Laura Ouseley, CAFOD’s World News Officer, recently traveled to Greece to meet refugees attempting to continue their journey through Europe, and the Caritas partners working with them.
As we drove up out of Thessaloniki, Greece’s second largest city, and headed north towards the border with Macedonia, snow-capped mountains gradually came into view, the temperature dropped, and the landscape became increasingly barren.
I was in northern Greece to meet refugees who had already risked their lives crossing the Aegean Sea in overloaded boats and were now attempting to continue their journey through Europe. They had all saved up, borrowed money or sold their possessions so that they could make this dangerous journey in search of a better, safer life. They had already traveled at least 20 days to get there. For some it had taken much longer.
Every day at the border, coaches arrived with hopeful refugees. Hassan, a Syrian teenager I met there told me that this part had been the most difficult. “I have been waiting for so long. It is boring and so cold”, he said.
In Idomeni during the day it was -1 degrees, and a harsh wind quickly left us feeling tired and cold, but the night temperatures dropped to -9 degrees. I was told it would get much colder in February and March.
Despite the cold, the lack of information, and not knowing what challenges and obstacles lay ahead of them, many refugees were trying to pass the time by making friends, and playing games or listening to music.
“My family are in Syria, they cannot come out, they didn’t have enough money to come out,” Hassan told me. “The situation where I am from in Syria is horrible.”
I met Hassan again the following day. He had stayed overnight in one of the shelters at the main refugee camp in Idomeni and was playing cards while waiting to hear when he would be able to cross the border. He said they were very cold during the night. “At night I don’t feel my hands, never,” he told me.
In Idomeni, CAFOD’s partner Caritas Hellas is helping refugees by providing them with food and other items, including sanitation, warm clothes, raincoats and rucksacks. There are hundreds of refugees waiting at the camp in Idomeni. A few months ago their wait was on average four hours, now it is one or two nights.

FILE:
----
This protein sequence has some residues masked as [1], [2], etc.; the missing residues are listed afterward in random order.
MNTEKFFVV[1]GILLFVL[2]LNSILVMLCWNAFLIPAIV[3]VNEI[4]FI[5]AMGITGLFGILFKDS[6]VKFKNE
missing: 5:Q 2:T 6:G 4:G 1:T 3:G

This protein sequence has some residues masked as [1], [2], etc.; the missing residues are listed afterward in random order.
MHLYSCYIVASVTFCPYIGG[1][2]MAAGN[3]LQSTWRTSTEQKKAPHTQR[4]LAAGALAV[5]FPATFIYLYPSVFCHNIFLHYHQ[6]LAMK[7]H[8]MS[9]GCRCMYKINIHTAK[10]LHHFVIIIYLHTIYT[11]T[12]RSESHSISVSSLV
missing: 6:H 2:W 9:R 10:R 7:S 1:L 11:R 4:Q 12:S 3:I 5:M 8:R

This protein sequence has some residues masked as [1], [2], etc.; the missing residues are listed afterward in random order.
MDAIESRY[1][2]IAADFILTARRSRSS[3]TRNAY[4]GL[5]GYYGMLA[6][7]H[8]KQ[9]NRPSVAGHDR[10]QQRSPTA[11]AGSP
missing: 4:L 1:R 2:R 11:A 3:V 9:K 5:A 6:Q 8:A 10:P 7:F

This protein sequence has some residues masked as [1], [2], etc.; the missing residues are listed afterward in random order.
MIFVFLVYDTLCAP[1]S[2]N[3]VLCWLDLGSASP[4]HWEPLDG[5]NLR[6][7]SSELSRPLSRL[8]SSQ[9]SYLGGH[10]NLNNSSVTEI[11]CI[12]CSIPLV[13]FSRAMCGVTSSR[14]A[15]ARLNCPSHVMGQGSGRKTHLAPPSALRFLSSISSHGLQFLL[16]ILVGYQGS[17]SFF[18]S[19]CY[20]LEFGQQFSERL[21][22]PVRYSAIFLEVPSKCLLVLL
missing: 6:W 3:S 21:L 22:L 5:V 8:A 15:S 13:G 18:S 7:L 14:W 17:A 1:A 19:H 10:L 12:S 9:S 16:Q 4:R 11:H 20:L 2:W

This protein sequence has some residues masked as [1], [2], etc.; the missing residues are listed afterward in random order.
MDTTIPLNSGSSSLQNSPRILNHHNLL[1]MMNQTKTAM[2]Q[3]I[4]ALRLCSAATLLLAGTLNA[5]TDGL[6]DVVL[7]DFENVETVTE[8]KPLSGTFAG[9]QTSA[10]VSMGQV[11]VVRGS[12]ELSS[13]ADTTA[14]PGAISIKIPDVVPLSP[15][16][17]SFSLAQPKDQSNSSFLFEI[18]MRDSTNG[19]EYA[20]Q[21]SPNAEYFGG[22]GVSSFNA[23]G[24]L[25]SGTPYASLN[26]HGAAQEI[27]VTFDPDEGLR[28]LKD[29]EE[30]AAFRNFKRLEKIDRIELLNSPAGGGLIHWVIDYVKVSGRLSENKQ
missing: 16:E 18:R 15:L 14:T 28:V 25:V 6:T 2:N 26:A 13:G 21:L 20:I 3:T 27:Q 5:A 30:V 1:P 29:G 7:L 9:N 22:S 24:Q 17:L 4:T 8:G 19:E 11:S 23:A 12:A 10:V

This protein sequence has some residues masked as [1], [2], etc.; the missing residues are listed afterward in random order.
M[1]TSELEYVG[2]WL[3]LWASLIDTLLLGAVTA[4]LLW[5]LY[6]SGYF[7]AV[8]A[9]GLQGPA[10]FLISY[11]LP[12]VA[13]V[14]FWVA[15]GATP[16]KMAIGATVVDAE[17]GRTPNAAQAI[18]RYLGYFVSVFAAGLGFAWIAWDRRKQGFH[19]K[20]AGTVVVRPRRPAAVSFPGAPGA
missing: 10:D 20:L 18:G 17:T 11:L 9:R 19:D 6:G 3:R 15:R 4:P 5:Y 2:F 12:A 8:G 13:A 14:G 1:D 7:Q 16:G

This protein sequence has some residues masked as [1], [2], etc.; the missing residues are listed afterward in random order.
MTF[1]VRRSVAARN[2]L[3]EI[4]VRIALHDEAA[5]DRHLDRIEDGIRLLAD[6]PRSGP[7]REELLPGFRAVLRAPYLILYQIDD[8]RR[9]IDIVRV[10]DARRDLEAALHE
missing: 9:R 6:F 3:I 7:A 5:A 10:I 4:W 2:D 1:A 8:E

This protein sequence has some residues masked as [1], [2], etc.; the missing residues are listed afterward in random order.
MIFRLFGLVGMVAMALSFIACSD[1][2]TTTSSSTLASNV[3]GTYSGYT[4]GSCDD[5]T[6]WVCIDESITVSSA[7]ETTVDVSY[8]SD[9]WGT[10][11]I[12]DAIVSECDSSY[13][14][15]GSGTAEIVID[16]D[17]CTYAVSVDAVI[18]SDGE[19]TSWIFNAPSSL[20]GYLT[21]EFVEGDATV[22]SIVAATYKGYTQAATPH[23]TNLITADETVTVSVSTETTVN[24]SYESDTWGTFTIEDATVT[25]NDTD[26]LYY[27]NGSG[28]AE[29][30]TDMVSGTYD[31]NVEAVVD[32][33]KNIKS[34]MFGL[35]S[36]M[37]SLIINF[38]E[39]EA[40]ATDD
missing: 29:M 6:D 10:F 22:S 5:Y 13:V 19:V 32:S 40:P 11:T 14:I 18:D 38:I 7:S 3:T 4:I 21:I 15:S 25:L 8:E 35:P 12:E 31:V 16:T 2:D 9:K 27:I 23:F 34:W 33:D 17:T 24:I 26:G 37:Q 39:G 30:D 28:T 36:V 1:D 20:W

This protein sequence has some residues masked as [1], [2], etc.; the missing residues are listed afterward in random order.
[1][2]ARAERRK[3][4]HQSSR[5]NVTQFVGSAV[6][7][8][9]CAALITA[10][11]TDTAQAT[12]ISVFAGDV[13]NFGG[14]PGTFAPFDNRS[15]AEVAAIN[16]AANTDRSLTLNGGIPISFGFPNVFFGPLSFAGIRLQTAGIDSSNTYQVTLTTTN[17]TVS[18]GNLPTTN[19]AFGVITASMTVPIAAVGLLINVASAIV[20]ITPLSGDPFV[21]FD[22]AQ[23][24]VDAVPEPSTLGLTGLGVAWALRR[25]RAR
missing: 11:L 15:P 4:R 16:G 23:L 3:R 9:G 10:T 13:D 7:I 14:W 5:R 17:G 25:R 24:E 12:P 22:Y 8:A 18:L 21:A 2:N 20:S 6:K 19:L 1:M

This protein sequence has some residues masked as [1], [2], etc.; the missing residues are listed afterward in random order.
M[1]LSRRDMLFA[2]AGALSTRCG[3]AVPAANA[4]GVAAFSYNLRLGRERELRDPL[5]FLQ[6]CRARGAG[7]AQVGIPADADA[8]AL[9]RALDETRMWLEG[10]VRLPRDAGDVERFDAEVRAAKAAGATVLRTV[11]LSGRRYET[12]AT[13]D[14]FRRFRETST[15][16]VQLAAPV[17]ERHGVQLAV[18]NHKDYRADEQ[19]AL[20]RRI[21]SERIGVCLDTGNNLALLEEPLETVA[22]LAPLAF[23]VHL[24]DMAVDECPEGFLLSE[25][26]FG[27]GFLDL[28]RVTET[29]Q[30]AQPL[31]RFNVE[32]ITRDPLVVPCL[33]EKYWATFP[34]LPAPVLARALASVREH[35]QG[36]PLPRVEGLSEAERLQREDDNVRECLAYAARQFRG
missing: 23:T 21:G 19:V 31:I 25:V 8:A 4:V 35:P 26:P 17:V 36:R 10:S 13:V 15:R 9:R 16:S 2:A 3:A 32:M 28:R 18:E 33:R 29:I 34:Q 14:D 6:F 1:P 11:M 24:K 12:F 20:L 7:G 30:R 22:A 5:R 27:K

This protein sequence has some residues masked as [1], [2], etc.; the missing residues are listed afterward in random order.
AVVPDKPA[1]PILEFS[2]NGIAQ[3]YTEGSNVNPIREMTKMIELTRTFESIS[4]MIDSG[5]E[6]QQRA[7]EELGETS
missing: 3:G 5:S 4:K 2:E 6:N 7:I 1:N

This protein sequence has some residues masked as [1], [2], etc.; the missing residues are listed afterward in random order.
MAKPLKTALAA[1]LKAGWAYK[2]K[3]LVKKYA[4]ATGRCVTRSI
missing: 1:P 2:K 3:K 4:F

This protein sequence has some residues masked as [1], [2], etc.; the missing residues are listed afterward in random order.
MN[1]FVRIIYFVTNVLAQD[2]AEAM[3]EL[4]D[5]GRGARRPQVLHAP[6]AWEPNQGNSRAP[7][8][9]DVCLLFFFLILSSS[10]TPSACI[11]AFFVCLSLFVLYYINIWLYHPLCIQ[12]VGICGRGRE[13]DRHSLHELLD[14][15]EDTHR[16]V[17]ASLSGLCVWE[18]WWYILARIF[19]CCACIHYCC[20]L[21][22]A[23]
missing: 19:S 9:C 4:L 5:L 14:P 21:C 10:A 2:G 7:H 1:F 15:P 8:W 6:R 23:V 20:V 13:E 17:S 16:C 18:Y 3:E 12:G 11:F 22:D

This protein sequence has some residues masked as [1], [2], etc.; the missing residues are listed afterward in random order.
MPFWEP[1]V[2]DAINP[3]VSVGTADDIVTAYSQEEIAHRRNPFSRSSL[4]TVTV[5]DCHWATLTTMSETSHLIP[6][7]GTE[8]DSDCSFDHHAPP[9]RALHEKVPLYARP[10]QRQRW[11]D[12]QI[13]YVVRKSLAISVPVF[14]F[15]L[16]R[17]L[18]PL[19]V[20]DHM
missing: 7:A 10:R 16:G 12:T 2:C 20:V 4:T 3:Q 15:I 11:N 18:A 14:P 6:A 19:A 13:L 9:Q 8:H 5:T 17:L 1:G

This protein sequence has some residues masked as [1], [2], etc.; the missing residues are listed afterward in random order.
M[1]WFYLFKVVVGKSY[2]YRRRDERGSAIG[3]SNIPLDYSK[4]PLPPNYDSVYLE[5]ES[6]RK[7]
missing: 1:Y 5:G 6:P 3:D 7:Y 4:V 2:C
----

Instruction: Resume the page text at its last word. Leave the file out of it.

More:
The Macedonian border opens sporadically for a few hours and then, without explanation, is suddenly closed. Despite this, I was amazed at the calm with which the refugees waited. Having fled war-zones and traveled so far, most are just hopeful that they will eventually reach safety.
“It is so cold here. We slept on the bus [last night] because there was no room in the tents. Two blankets and I am still so cold”, a Syrian woman travelling with her mother told me. “They told us it is really cold [further north] so we are a little bit worried about that.”
Since November Macedonia has only been allowing Syrians, Iraqis and Afghans to pass through the border. I spoke to an Iranian man travelling with his wife and one year old daughter who was frustrated by these new rules. “Why do they make a difference between people?” he said. “We face the same difficulties. If I had a good life I wouldn’t leave my country.”
Visiting Idomeni and hearing so many stories of courage and hardship from refugees, and seeing the conditions in which families were having to live, made me see clearly how helping refugees is an unquestionable response to the migrant crisis created by conflict in Syria and elsewhere. It enables us all to put into action some of CAFOD’s most treasured values – those of compassion, solidarity, and perhaps most importantly, human dignity.
Returning to my hotel from Idomeni I soon warmed up with a hot shower and tea, but couldn’t stop thinking about the hundreds of women, men and children who wouldn’t have access to such luxuries, and were facing a freezing night in Idomeni.
If borders throughout Europe continue to slam shut for refugees, the need to support them will not disappear. Greece, in particular Athens, could face a backlog of refugees still hoping to seek asylum in Europe. Their need for shelter, bedding, food, warm clothing and other emergency items will no doubt remain.